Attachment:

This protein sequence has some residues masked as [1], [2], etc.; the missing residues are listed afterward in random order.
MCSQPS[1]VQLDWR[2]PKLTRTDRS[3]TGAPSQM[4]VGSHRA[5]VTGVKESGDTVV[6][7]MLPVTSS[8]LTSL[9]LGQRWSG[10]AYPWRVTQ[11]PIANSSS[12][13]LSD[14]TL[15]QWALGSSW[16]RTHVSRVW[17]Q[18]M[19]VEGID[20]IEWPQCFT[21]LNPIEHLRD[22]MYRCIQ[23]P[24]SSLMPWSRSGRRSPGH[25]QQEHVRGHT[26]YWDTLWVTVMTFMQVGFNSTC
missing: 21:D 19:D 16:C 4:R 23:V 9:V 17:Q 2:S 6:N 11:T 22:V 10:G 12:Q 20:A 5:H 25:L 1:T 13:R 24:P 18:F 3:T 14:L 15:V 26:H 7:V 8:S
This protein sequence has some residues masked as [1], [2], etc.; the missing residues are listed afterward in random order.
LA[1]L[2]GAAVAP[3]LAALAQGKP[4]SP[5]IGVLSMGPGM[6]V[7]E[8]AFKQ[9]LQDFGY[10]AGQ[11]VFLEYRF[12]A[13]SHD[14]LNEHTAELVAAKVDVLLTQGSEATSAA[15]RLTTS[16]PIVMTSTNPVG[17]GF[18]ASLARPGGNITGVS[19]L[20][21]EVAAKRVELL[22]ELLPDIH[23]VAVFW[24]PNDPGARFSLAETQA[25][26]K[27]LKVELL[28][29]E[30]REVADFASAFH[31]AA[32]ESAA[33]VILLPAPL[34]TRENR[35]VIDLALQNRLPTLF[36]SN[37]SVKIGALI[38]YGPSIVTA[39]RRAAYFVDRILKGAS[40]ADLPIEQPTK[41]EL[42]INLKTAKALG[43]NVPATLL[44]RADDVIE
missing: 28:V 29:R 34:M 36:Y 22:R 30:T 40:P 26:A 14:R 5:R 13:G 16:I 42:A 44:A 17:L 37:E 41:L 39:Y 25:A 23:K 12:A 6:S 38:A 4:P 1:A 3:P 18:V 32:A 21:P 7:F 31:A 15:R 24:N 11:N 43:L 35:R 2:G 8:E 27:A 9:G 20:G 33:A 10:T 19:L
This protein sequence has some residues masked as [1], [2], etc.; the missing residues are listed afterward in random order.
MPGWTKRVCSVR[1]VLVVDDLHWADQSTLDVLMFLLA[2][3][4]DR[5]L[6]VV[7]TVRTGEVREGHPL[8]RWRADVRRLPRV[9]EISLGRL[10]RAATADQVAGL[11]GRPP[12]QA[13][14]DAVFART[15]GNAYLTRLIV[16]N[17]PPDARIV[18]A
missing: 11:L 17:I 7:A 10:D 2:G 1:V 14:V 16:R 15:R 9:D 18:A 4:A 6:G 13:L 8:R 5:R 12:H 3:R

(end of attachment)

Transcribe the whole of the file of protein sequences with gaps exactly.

This protein sequence has some residues masked as [1], [2], etc.; the missing residues are listed afterward in random order.
MCSQPS[1]VQLDWR[2]PKLTRTDRS[3]TGAPSQM[4]VGSHRA[5]VTGVKESGDTVV[6][7]MLPVTSS[8]LTSL[9]LGQRWSG[10]AYPWRVTQ[11]PIANSSS[12][13]LSD[14]TL[15]QWALGSSW[16]RTHVSRVW[17]Q[18]M[19]VEGID[20]IEWPQCFT[21]LNPIEHLRD[22]MYRCIQ[23]P[24]SSLMPWSRSGRRSPGH[25]QQEHVRGHT[26]YWDTLWVTVMTFMQVGFNSTC
missing: 21:D 19:D 16:C 4:R 23:V 9:V 17:Q 2:S 6:N 11:T 22:V 10:G 12:Q 20:A 5:H 25:L 1:T 13:R 24:P 18:F 3:T 14:L 15:V 26:H 7:V 8:S
This protein sequence has some residues masked as [1], [2], etc.; the missing residues are listed afterward in random order.
LA[1]L[2]GAAVAP[3]LAALAQGKP[4]SP[5]IGVLSMGPGM[6]V[7]E[8]AFKQ[9]LQDFGY[10]AGQ[11]VFLEYRF[12]A[13]SHD[14]LNEHTAELVAAKVDVLLTQGSEATSAA[15]RLTTS[16]PIVMTSTNPVG[17]GF[18]ASLARPGGNITGVS[19]L[20][21]EVAAKRVELL[22]ELLPDIH[23]VAVFW[24]PNDPGARFSLAETQA[25][26]K[27]LKVELL[28][29]E[30]REVADFASAFH[31]AA[32]ESAA[33]VILLPAPL[34]TRENR[35]VIDLALQNRLPTLF[36]SN[37]SVKIGALI[38]YGPSIVTA[39]RRAAYFVDRILKGAS[40]ADLPIEQPTK[41]EL[42]INLKTAKALG[43]NVPATLL[44]RADDVIE
missing: 28:V 29:R 34:M 36:Y 22:R 30:T 40:P 26:A 14:R 5:R 13:G 16:I 42:A 44:A 17:L 37:E 41:L 39:Y 25:A 23:K 12:A 6:S 38:A 4:P 1:A 3:P 18:V 32:A 21:P 7:F 31:A 15:R 24:N 11:N 43:L 35:R 2:G 8:E 27:A 9:G 20:G 33:A 10:T 19:L
This protein sequence has some residues masked as [1], [2], etc.; the missing residues are listed afterward in random order.
MPGWTKRVCSVR[1]VLVVDDLHWADQSTLDVLMFLLA[2][3][4]DR[5]L[6]VV[7]TVRTGEVREGHPL[8]RWRADVRRLPRV[9]EISLGRL[10]RAATADQVAGL[11]GRPP[12]QA[13][14]DAVFART[15]GNAYLTRLIV[16]N[17]PPDARIV[18]A
missing: 11:L 17:I 7:A 10:D 2:G 1:V 14:V 16:R 15:R 9:D 18:A 4:A 6:G 13:L 8:R 5:R 12:H 3:R